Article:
Picture this – you’ve just purchased your solar system – solar panels, battery, charge controller, and inverter followed the wiring instructions and you’re ready to start your off-grid solar system but unfortunately, the charge controller fails to power up!
You may have a solar system already with a charge controller that just fails to start one day. Why does your solar charge controller fail to come on and how can you fix it?
This post lists the common reasons why your charge controller may not power on and what you may be able to do to fix it.
Why your Solar Charge Controller may Not Turn On?
There are several reasons why your charge controller may not turn on:
#1. Confirm that the charge controller wiring is properly connected to the battery. If the charge controller wiring to the battery is improper, the charge controller will usually not turn on.
To check this, do the following:
- Confirm that the positive and negative terminals on the battery are wired to the terminals marked battery positive and negative respectively on the charge controller. Interchanging the wire connections or reverse polarity will stop the charge controller from working.
- Also double-check that the terminals from the battery are not wired to the load output terminals instead of the battery terminals on the charge controller as this can also stop the charge controller from working.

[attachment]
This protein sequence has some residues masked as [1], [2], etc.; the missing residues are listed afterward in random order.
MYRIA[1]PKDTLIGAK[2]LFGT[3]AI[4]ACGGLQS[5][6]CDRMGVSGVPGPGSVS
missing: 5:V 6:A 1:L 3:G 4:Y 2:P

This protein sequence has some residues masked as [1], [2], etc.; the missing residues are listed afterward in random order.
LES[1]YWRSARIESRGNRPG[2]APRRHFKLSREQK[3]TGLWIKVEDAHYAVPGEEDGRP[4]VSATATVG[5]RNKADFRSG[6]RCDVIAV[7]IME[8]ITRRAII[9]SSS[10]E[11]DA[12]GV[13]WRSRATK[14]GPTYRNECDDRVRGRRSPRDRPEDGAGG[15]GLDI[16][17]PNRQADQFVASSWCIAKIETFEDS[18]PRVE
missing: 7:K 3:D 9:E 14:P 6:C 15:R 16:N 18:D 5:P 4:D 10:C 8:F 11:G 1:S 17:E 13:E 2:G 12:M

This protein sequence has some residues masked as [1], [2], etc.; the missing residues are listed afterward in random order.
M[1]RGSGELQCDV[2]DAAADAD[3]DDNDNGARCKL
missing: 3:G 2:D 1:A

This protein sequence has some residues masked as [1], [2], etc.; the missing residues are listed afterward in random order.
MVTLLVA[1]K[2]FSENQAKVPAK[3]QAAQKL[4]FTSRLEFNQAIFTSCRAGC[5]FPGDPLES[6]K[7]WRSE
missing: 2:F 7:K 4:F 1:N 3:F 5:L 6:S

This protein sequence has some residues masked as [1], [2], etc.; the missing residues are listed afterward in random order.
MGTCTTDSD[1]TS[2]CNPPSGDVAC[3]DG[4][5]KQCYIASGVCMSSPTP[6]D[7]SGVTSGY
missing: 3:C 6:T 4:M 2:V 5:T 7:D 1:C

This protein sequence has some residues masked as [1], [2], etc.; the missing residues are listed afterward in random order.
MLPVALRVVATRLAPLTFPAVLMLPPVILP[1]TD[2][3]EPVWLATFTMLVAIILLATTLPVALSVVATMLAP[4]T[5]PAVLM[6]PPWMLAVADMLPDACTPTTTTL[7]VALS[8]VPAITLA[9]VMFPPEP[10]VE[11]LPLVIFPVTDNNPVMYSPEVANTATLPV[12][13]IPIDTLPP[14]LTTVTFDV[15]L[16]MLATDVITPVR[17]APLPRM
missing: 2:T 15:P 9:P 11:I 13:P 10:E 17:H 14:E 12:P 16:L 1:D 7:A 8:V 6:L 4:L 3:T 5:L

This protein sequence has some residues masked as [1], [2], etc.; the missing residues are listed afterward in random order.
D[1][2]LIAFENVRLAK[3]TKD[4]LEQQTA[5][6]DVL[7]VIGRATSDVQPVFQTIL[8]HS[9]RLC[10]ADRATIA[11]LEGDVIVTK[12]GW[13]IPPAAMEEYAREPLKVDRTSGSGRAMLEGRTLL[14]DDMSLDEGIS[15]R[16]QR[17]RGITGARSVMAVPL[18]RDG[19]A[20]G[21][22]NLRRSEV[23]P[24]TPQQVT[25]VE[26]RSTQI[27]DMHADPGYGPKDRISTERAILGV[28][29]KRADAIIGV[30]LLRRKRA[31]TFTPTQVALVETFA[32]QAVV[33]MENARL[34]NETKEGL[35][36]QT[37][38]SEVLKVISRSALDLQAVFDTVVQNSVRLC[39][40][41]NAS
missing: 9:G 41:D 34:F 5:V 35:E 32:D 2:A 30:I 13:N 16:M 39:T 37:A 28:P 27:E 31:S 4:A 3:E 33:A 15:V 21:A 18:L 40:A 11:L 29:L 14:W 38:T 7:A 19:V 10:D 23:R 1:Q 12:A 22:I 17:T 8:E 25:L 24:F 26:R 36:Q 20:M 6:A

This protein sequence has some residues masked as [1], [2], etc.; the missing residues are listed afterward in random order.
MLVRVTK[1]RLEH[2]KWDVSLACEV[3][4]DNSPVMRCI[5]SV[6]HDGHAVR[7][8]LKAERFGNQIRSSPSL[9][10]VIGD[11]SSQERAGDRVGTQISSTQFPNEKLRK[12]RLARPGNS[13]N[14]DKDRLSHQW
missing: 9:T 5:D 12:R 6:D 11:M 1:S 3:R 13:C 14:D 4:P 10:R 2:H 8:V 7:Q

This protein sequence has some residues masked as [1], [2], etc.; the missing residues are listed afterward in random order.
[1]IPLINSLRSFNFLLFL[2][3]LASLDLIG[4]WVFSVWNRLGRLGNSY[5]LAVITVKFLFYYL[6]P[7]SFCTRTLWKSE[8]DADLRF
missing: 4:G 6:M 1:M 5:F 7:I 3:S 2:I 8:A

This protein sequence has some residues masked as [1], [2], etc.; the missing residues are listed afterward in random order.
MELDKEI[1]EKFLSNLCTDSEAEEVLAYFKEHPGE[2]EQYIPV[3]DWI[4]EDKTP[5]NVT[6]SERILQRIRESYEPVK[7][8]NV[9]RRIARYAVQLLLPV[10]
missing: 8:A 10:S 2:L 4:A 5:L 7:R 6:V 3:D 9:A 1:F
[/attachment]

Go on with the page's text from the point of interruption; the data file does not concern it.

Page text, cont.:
- Check that the wires from the battery connect with the metallic terminals on the charge controller. There are instances where the insulation from one or both of the wires is not stripped properly and continues to restrict the flow of current to the charge controller.
Measure that voltage at the charge controller battery terminals and compare it with the battery voltage. It should read the same if the charge controller is properly connected to the battery. This way you’re sure that the battery is properly connected to the charge controller.
#2. Is the battery voltage at least 10-11V? The charge controller needs to be at least 10-11V to power on. If the battery voltage is too low then the charge controller will not power up.
Measure the voltage the charge controller is receiving from the battery by placing the multimeter probes across the terminals marked batt + and battery negative on the charge controller.
You may have to connect a fully charged battery to rule out that the charge controller is not working because of low battery voltage.
#3. Check that the solar charge controller is not damaged. A damaged charge controller may also not turn on. The charge controller can suffer mechanical damage, or be damaged when exposed to water, extreme heat, or electrical damage.
Inspect the controller for any signs of physical damage, burn marks, or burnt smell as this can point to a damaged controller.
A charge controller may suffer electrical damage if the output terminals are accidentally short-circuited or if it is connected to a solar panel array with a power output that exceeds what it can handle. If damaged, you’ll likely need to get a replacement controller.
Your charge controller may not power up if: it is not properly connected to the battery, the battery voltage is below a certain voltage threshold usually 10-11V, or if the charge controller has suffered mechanical or electrical damage.
If the charge controller has suffered physical or electrical damage then you’ll usually need to replace it with another one.